TensorFlow fast object detection merged with grabscreen

In this tutorial, we'll make our code from tutorial part 3 work much faster by modifying our while loop

We ran actual pre-trained object detection in the previous tutorial, but our code is messy, and detection is working really slow. In this part, we will clean the messy code and make some code modifications that our object detection would work faster.

At first, I went through all code and deleted all unnecessary code, so instead of using object_detection_tutorial_grabscreen.py, better take object_detection_tutorial_grabscreen_pretty.py it will be much easier to understand how it works.

After cleaning the code, I started to make some changes to it. I mainly deleted def run_inference_for_single_image(image, graph): function and added needed lines to the main while loop and this changed object detection speed. Not taking into detail here is the code, you can copy and test (you can find it on the GitHub page):

# Welcome to the object detection tutorial!

# # Imports
os.environ['CUDA_VISIBLE_DEVICES'] = '-1'

# title of our window
title = "FPS benchmark"
# set start time to current time
start_time = time.time()
# displays the frame rate every 2 second
display_time = 2
# Set primarry FPS to 0
fps = 0
# Load mss library as sct
sct = mss.mss()
# Set monitor size to capture to MSS
monitor = {"top": 40, "left": 0, "width": 800, "height": 640}

# ## Env setup

# # Model preparation
PATH_TO_FROZEN_GRAPH = 'frozen_inference_graph.pb'
# List of the strings that is used to add correct label for each box.
PATH_TO_LABELS = 'mscoco_label_map.pbtxt'

# ## Load a (frozen) Tensorflow model into memory.
label_map = label_map_util.load_labelmap(PATH_TO_LABELS)
categories = label_map_util.convert_label_map_to_categories(
    label_map, max_num_classes=NUM_CLASSES, use_display_name=True)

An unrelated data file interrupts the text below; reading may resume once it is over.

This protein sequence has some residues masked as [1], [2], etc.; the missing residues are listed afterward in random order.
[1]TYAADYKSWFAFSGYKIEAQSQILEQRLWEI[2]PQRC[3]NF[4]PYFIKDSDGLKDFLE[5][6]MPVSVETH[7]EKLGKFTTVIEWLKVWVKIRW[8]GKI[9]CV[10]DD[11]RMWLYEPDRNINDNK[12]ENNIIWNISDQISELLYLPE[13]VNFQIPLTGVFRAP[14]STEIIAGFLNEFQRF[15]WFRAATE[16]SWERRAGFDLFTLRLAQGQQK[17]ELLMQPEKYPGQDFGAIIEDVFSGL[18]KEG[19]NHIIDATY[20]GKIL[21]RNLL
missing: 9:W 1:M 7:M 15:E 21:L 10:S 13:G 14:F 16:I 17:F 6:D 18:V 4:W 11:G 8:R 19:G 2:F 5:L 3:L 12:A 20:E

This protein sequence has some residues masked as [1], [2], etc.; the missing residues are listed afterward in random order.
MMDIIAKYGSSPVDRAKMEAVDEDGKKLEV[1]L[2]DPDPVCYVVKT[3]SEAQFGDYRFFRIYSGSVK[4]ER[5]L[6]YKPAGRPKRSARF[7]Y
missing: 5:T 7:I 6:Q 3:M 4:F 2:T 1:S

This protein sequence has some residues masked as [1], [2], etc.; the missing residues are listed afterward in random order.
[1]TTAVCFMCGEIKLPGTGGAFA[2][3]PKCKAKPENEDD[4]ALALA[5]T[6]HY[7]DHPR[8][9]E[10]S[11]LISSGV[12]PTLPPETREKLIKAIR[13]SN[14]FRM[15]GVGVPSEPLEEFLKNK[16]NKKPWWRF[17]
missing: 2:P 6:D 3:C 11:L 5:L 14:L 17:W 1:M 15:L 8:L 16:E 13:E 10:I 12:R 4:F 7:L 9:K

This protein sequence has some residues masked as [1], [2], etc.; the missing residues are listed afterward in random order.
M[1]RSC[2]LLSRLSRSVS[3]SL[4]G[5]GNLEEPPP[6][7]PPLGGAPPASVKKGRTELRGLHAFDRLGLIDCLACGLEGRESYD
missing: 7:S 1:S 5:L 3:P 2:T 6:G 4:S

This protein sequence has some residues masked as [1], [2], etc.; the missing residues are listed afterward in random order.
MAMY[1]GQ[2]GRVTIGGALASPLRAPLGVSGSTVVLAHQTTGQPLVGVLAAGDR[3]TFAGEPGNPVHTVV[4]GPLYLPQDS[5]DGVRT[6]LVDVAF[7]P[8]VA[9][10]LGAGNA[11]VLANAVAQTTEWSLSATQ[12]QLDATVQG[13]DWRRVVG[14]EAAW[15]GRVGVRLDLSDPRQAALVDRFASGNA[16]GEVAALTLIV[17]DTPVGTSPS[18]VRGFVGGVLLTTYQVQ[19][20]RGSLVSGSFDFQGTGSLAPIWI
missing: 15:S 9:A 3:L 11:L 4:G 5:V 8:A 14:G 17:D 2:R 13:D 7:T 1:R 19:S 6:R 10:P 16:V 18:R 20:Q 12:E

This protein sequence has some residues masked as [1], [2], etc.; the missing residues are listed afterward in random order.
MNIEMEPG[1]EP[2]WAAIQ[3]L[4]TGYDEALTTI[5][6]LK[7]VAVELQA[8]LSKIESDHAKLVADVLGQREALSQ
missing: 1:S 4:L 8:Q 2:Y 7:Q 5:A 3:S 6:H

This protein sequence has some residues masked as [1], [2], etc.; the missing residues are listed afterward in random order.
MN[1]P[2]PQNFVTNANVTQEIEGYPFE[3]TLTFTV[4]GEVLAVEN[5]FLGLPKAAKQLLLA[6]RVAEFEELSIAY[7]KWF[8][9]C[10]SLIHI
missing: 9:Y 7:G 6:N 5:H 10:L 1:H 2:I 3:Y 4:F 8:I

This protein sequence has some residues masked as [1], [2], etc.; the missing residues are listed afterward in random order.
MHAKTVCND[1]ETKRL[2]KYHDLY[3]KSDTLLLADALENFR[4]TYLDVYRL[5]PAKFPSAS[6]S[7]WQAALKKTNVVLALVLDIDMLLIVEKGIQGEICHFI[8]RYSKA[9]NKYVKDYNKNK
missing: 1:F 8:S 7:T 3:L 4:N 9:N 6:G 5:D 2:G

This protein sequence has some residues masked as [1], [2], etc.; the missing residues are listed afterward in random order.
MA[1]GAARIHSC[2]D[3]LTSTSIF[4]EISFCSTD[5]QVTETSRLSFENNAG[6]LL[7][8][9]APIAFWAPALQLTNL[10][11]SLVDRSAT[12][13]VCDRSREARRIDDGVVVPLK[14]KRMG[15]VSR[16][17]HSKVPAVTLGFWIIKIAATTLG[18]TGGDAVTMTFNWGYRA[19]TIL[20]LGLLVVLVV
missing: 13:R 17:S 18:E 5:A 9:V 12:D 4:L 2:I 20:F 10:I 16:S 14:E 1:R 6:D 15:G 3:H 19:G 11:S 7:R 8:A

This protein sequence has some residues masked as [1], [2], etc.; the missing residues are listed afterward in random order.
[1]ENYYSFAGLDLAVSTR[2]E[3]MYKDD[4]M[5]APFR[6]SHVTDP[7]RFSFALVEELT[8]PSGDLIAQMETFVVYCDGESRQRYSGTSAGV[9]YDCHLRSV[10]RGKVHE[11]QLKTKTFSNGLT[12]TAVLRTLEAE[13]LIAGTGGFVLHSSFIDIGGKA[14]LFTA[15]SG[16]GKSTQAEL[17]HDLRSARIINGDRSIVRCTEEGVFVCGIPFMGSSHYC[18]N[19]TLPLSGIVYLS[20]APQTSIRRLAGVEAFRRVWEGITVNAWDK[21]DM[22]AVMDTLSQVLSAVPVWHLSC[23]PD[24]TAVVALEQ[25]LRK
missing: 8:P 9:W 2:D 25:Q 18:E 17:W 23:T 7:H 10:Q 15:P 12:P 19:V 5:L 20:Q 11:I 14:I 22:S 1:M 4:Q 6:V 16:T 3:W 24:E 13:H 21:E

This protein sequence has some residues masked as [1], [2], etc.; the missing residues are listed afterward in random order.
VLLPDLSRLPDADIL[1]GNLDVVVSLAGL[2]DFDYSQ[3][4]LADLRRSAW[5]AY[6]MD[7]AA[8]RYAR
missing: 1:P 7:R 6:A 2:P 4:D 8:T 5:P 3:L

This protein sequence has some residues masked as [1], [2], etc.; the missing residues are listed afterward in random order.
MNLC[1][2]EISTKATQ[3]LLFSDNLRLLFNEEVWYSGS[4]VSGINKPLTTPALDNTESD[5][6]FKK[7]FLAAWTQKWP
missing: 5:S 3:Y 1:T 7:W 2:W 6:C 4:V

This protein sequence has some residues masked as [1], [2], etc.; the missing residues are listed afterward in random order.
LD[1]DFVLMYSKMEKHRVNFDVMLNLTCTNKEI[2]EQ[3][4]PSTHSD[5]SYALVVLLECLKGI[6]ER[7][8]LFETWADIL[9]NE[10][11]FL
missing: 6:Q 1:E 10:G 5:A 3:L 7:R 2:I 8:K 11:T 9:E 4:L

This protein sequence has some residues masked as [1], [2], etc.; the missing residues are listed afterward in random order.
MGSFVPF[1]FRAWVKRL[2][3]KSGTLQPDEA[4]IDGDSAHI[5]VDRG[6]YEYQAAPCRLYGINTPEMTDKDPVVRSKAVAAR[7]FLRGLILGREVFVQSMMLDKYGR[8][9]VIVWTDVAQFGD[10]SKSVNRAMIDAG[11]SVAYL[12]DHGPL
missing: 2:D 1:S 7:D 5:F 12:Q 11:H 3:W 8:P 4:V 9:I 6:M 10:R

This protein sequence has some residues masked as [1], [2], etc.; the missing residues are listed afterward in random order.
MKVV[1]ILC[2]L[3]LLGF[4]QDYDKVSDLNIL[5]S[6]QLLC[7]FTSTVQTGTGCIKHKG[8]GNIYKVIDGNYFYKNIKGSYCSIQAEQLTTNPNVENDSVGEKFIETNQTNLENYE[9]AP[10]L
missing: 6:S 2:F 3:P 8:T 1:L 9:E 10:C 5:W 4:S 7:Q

category_index = label_map_util.create_category_index(categories)

detection_graph = tf.Graph()
with detection_graph.as_default():
    od_graph_def = tf.GraphDef()
    with tf.gfile.GFile(PATH_TO_FROZEN_GRAPH, 'rb') as fid:
        serialized_graph = fid.read()
        tf.import_graph_def(od_graph_def, name='')

# # Detection
with detection_graph.as_default():
    with tf.Session(graph=detection_graph) as sess:
        while True:
            # Get raw pixels from the screen, save it to a Numpy array
            image_np = np.array(sct.grab(monitor))
            # To get real color we do this:
            image_np = cv2.cvtColor(image_np, cv2.COLOR_BGR2RGB)
            # Expand dimensions since the model expects images to have shape: [1, None, None, 3]
            image_np_expanded = np.expand_dims(image_np, axis=0)
            # Actual detection.
            image_tensor = detection_graph.get_tensor_by_name('image_tensor:0')
            boxes = detection_graph.get_tensor_by_name('detection_boxes:0')
            scores = detection_graph.get_tensor_by_name('detection_scores:0')
            classes = detection_graph.get_tensor_by_name('detection_classes:0')
            num_detections = detection_graph.get_tensor_by_name(
            # Visualization of the results of a detection.
            (boxes, scores, classes, num_detections) = sess.run(
                [boxes, scores, classes, num_detections],
                feed_dict={image_tensor: image_np_expanded})
            # Show image with detection
            cv2.imshow(title, cv2.cvtColor(image_np, cv2.COLOR_BGR2RGB))
            # Bellow we calculate our FPS
            fps += 1
            TIME = time.time() - start_time
            if (TIME) >= display_time:
                print("FPS: ", fps / (TIME))
                fps = 0
                start_time = time.time()
            # Press "q" to quit
            if cv2.waitKey(25) & 0xFF == ord("q"):

Same as in the previous tutorial, we are testing how fast it is working. We take the same picture with the same object count to compare the results we got in the 3-rd tutorial part. In the below image, you can see a significant difference comparing what we had before, and it is on average 1 FPS. If you run it on GPU, you will get from 5 to 10 times boost.

And here is our picture with detected objects:

In this tutorial, we were working with code from the 3-rd tutorial part. Here we cleaned the code, and mostly we were working with the while loop. We made it to work as fast as possible we can right now. Next, our goal is to make our custom training data.